Objects have two parts, the state of the object and the behaviours. The state of the object is stored in a number of variables while the behaviour is defined within the methods and functions. An object is defined by a ‘class’. The ‘class’ is a definition of the variables needed and the code for the methods. When an object orientated program is running only a single copy of the class is required in memory, but multiple sets of state may be created. These sets of state are referred to as objects as the compiler, interpreter or runtime environment hides the sharing of class information.

When an object orientated program starts there are no objects, so how are objects created? The program loader is given an initial class to load into memory and an initial method to then start processing. This first method is then responsible for creating further objects, which may create more objects still.

Object orientated programmes also lend themselves to having one or more concurrent flows of processing within the collection of objects.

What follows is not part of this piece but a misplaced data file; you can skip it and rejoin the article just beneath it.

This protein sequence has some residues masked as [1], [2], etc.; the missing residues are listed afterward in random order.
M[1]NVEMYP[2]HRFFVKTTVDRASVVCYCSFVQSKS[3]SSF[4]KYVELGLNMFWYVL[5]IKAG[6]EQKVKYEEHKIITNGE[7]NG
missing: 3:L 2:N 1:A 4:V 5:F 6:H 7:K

Instantiation, classes, inheritance, multiple inheritance, polymorphism.

Object-Oriented programming takes the idea of physical real life objects such as "chairs" and "people" and uses this concept within a programming language. It sets the basic foundation as the "Object" which can be assigned variables (e.g. a name, a persons age) and methods (e.g. a method to call to return the name stored within the object). These objects are then used together to build up a program.

Declarative Programming[edit | edit source]

In contrast to functional and object oriented languages a declarative language such as prolog contains assertions about the problem domain, often in the form of tuples. The language runtime is most often interactive and allows queries to be entered. The language then uses the declarations to deduce the answer.

Data Structures[edit | edit source]

Data Structures relates to Data Algorithms and Data Restructring for defining good data base management systems.

Algorithms[edit | edit source]

Algorithm is the step wise representation without any application of any particular logic .e.g. in the programme to add 3 numbers step1-start step2-take numbers m1, m2, m3,temp. step3-take m1=1,m2=2,m3=3. step4- add the three numbers. step5-temp=m1+m2+m3(value of addition goes to temp) step6-print temp. step7-stop